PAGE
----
Wednesday, May 31, 2017

Kidney donation today on behalf of a future recipient

Here's a forthcoming article in Transplantation, interesting for both what it says and who says it.

The authors include prominent transplant professionals at UCLA (which is an important, innovative and productive kidney transplant center), and also the rising-star economist and matching theorist Marek Pycia.  I recall a time when collaborations between economists and transplant professionals was unusual, and so I'm glad to see new collaborations of that sort arise.

The paper itself is about taking future care of young kidney patients who may need a (second or third) kidney donation later in life. The NKR and UCLA are implementing a voucher system that would allow a donor (e.g. the young patient's grandparent, or parent) to donate as a non-directed donor today, on behalf of a specific, current kidney patient, in return for a commitment that best efforts would be made to end some future kidney exchange chain with a chain-ending kidney for the designated patient, when the need arises.

Vouchers for Future Kidney Transplants to Overcome ‘Chronological
Incompatibility’ Between Living Donors and Recipients
Jeffrey L. Veale, M.D., , Alexander M. Capron, Nima Nassiri, Gabriel Danovitch, H. Albin Gritsch, Joseph Del Pizzo, Jim C. Hu, Marek Pycia, Suzanne McGuire, Marian Charlton, and Sandip Kapur,

Transplantation Published Ahead of Print DOI: 10.1097/TP.0000000000001744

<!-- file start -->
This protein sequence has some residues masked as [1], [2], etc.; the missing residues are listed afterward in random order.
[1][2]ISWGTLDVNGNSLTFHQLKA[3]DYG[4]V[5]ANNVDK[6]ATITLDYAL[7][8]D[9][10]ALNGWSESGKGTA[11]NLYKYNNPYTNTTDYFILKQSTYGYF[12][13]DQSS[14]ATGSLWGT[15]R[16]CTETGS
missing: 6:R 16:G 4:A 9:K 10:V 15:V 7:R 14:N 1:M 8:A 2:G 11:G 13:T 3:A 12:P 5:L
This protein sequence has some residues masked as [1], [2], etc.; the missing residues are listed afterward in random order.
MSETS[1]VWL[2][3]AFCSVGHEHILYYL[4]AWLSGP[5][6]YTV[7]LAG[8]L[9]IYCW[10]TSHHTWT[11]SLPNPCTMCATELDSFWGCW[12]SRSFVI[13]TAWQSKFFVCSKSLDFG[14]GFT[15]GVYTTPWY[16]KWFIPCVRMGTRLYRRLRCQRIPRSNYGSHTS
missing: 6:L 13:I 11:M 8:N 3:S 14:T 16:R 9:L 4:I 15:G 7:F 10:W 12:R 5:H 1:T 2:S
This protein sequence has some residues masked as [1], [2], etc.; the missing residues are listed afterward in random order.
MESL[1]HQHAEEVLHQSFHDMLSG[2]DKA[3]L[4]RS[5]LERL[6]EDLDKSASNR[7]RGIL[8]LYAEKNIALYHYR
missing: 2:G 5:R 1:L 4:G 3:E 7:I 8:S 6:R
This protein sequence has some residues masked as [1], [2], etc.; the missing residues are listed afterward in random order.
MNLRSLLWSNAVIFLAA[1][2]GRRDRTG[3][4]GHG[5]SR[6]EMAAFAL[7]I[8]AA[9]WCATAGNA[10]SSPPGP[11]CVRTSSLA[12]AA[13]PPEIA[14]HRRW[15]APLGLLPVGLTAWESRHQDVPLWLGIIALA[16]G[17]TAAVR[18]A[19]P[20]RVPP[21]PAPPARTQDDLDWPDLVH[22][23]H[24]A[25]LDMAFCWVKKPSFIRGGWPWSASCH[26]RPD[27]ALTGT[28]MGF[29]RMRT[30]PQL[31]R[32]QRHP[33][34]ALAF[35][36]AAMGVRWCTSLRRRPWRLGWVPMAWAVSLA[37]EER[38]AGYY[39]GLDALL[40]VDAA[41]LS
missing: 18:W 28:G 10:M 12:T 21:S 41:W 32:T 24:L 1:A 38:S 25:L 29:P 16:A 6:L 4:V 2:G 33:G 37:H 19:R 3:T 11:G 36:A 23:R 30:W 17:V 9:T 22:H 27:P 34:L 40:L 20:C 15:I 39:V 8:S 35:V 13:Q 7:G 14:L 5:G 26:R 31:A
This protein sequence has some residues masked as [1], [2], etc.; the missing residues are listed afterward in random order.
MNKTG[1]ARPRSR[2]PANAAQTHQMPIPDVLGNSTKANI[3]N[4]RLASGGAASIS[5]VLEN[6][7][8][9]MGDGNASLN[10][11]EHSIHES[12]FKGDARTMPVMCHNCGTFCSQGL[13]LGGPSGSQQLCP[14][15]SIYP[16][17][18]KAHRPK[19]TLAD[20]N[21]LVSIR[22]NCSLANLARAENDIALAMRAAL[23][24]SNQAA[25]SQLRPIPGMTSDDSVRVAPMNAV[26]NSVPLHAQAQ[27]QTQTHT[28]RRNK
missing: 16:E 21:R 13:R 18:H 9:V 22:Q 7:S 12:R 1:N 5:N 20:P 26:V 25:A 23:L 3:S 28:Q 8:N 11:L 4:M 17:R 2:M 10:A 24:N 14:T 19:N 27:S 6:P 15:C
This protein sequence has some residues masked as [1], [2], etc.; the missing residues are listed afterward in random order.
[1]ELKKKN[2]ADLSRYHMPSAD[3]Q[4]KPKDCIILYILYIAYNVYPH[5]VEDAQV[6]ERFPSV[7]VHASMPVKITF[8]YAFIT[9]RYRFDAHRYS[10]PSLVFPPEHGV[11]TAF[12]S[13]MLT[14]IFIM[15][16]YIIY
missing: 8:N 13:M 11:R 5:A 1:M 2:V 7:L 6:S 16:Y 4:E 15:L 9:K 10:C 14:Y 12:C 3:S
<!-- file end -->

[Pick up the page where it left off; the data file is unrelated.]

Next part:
Background: The waiting list for kidney transplantation is long and growing. The creation of :vouchers" for future kidney transplants enables living donation to occur when optimal for the donor and transplantation to occur later, when and if needed by the recipient.

Methods: The donation of a kidney at a time that is optimal for the donor generates a :voucher‘" that only a specified recipient may redeem later when needed. The voucher provides the recipient with priority in being matched with a living donor from the end of a future transplantation chain. Besides its use in persons of advancing age with a limited window for donation, vouchers remove a disincentive to kidney donation, namely, a reluctance to donate now lest one‘s family member should need a transplant in the future.

Results: We describe the first 3 voucher cases, in which advancing age might otherwise have deprived the donors the opportunity to provide a kidney to a family member. These 3 voucher donations functioned in a nondirected fashion and triggered 25 transplants through kidney paired donation across the United States

See my earlier post: 

Thursday, August 4, 2016

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